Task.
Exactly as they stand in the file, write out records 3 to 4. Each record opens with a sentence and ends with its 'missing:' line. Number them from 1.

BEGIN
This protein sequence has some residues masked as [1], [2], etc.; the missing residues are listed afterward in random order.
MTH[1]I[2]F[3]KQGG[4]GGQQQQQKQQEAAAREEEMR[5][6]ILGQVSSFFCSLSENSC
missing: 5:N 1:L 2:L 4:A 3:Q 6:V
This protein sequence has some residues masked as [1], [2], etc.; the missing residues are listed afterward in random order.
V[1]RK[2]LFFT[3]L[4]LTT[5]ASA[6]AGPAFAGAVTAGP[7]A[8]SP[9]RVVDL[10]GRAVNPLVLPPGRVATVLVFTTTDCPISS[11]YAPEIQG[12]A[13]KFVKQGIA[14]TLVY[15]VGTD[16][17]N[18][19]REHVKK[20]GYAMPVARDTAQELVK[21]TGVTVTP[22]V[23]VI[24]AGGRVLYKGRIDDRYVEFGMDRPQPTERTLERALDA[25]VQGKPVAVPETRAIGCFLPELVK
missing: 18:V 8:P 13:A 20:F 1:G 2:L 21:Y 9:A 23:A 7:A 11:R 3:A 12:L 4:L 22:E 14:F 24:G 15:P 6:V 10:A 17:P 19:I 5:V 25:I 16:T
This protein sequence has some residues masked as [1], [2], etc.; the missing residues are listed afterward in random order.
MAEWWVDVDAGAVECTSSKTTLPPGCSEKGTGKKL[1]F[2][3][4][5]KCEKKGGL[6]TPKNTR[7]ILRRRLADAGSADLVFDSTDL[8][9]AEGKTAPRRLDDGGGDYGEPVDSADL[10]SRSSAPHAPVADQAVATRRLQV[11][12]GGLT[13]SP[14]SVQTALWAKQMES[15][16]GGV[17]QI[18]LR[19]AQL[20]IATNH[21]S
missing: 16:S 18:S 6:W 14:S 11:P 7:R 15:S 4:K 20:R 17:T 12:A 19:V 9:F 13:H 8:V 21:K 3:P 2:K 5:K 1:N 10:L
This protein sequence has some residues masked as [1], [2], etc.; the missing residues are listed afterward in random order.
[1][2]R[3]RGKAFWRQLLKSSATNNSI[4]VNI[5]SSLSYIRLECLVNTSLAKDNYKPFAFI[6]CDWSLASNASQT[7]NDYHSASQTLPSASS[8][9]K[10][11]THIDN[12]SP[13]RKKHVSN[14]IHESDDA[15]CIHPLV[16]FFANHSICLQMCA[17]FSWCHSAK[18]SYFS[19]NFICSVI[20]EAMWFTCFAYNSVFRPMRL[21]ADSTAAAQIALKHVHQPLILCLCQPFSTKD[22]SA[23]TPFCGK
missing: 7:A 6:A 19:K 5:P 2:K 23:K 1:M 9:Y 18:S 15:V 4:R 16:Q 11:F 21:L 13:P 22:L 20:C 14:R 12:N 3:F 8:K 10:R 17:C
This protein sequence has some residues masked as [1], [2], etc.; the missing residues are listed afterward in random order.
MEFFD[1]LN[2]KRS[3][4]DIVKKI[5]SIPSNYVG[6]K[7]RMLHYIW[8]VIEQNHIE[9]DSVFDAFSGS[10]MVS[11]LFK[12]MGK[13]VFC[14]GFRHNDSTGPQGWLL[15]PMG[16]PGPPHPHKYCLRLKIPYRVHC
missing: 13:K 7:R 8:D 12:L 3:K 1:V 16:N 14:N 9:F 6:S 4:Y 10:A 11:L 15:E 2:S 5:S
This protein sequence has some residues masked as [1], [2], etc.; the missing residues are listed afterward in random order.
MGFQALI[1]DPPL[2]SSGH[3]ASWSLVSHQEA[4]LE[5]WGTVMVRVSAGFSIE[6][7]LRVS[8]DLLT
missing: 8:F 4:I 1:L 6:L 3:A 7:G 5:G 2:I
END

This protein sequence has some residues masked as [1], [2], etc.; the missing residues are listed afterward in random order.
MAEWWVDVDAGAVECTSSKTTLPPGCSEKGTGKKL[1]F[2][3][4][5]KCEKKGGL[6]TPKNTR[7]ILRRRLADAGSADLVFDSTDL[8][9]AEGKTAPRRLDDGGGDYGEPVDSADL[10]SRSSAPHAPVADQAVATRRLQV[11][12]GGLT[13]SP[14]SVQTALWAKQMES[15][16]GGV[17]QI[18]LR[19]AQL[20]IATNH[21]S
missing: 16:S 18:S 6:W 14:S 11:P 7:R 15:S 4:K 20:R 17:T 12:A 19:V 9:F 13:H 8:V 21:K 3:P 2:K 5:K 1:N 10:L
This protein sequence has some residues masked as [1], [2], etc.; the missing residues are listed afterward in random order.
[1][2]R[3]RGKAFWRQLLKSSATNNSI[4]VNI[5]SSLSYIRLECLVNTSLAKDNYKPFAFI[6]CDWSLASNASQT[7]NDYHSASQTLPSASS[8][9]K[10][11]THIDN[12]SP[13]RKKHVSN[14]IHESDDA[15]CIHPLV[16]FFANHSICLQMCA[17]FSWCHSAK[18]SYFS[19]NFICSVI[20]EAMWFTCFAYNSVFRPMRL[21]ADSTAAAQIALKHVHQPLILCLCQPFSTKD[22]SA[23]TPFCGK
missing: 7:A 6:A 19:K 5:P 2:K 23:K 1:M 9:Y 18:S 15:V 4:R 16:Q 11:F 21:L 13:P 22:L 20:C 14:R 12:N 3:F 8:K 10:R 17:C